The Girl on the Train (NR)
Unmotivated and seemingly devoid of self-knowledge, 20-year-old Parisian Jeanne (excellent newcomer Émilie Dequenne) dates a bad boy, casually looks for a job and rebels against her mother for no obvious reason. One day she beats herself up, inks a swastika onto her body and tells police she was the victim of an anti-Semitic attack. It's a true story that calls to mind Ashley Todd, who carved the letter "B" on her face and claimed to have been attacked by Obama supporters in 2008, only this brings up social dilemmas in Europe today. Director André Téchiné, however, barely scratches the surface of those issues, instead focusing on the enigmatic girl and who she might be. He never finds an answer, but it's the lead-up that concerns Téchiné — and he knows how to make us care about that as well. — Justin Strout
Gamera: The Giant Monster (NR)
Toho's giant atomic-lizard, Godzilla, is an international superstar that transcended its Japanese roots to become an iconic symbol. With such success, it was only a matter of time until the gargantuan imitators stomped out of the mire, with Gamera probably the most recognizable. Who's Gamera? Why, he's a monolithic, flying, fire-breathing, um, turtle. Yes ... turtle. And did I mention he's from Atlantis? It sounds goofy on paper — and it's pretty goofy on celluloid — but it's a totally fun ride, even more than the original 1954 version of Godzilla, with less ham-fisted protestations of nuclear power and more focus on fun, adventure and pure Tokyo destruction. And the best part? It's still a pure kaiju eiga, never to be bastardized by American filmmakers out to make a quick buck. You hear me, Roland Emmerich? — Louis Fowler
North Face (NR)
Music Box Films Home Entertainment
This terrifying adventure from music-video director Philipp Stölzl takes us to the side of a mountain and hangs us by a thread for two nail-biting hours. It's the truth-based tale of four climbers, two from Austria and two from Germany, attempting to scale the north side of Eiger mountain — known in Germany as "the last remaining problem in the Alps" and imbued with great importance by a Nazi Germany looking for heroes in the run-up to Berlin's 1936 Olympics. Although overstuffed with an extraneous love story and a subplot involving an unscrupulous newspaper editor, Stölzl keeps most focus on the climbers and their impossible task through ultra-realistic settings and a wringing look at their moment-to-moment life-and-death decisions. It is far from a happy story, but it's one that satisfies to the bitter end. — Justin Strout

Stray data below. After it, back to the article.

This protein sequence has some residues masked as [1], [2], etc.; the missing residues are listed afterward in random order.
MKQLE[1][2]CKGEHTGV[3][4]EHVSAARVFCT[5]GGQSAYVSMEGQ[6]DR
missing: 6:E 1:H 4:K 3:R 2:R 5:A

Rock 'N' Roll High School (Blu-ray) (PG)
Forget the Sex Pistols and all that British punk noise! The Ramones are the real godfathers of punk, and the 1979 Roger Corman-produced alternative-teen-flick Rock 'N' Roll High School shows them not only at their height, but also in an Elvis-esque musical-comedy that upped their myth for decades. The charmingly sweet Riff Randell is the type of cool rocker-chick every guy wishes they could have dated in high school, but she's infatuated by the aforementioned Ramones. Just as she gets her chance to meet them, the sadistic principal gets in her way, with explosive results that, in this age of high school violence, could never, ever, be replicated. Not only is RNRHS a classic rock flick with a great band, but it's also an 84-minute time-capsule of an era that I feel depressed I never lived in. Hey ho ... it's gone. — Louis Fowler
Penn and Teller B.S.!: The Complete Seventh Season (NR)
I love Penn and Teller's Bullshit. I think it's the most important show on television. No one else really takes the time, with careful research and thorough examination, to fully slaughter this society's politically correct sacred cows, from the myth of recycling and energy vortexes in Sedona, Ariz., to, in season seven, astrology, violent video games, lie detectors, taxes, organic food and stress, among other topics. This is seminal viewing for a well-rounded adulthood, and maybe that's the problem; adults don't need to watch this. Children do! Bullshit should be shown in schools, but, sadly, Penn and Teller constantly feel the need to go overboard on the unnecessary nudity and cursing. How about a kid-friendly version? If they can show An Inconvenient Truth in schools, they should be able to counterpoint with this. — Louis Fowler
The costumes were amazing and added to the brilliant production.
The striking colors and textures are reminiscent of Southern Colorado and New Mexico. Lovely work.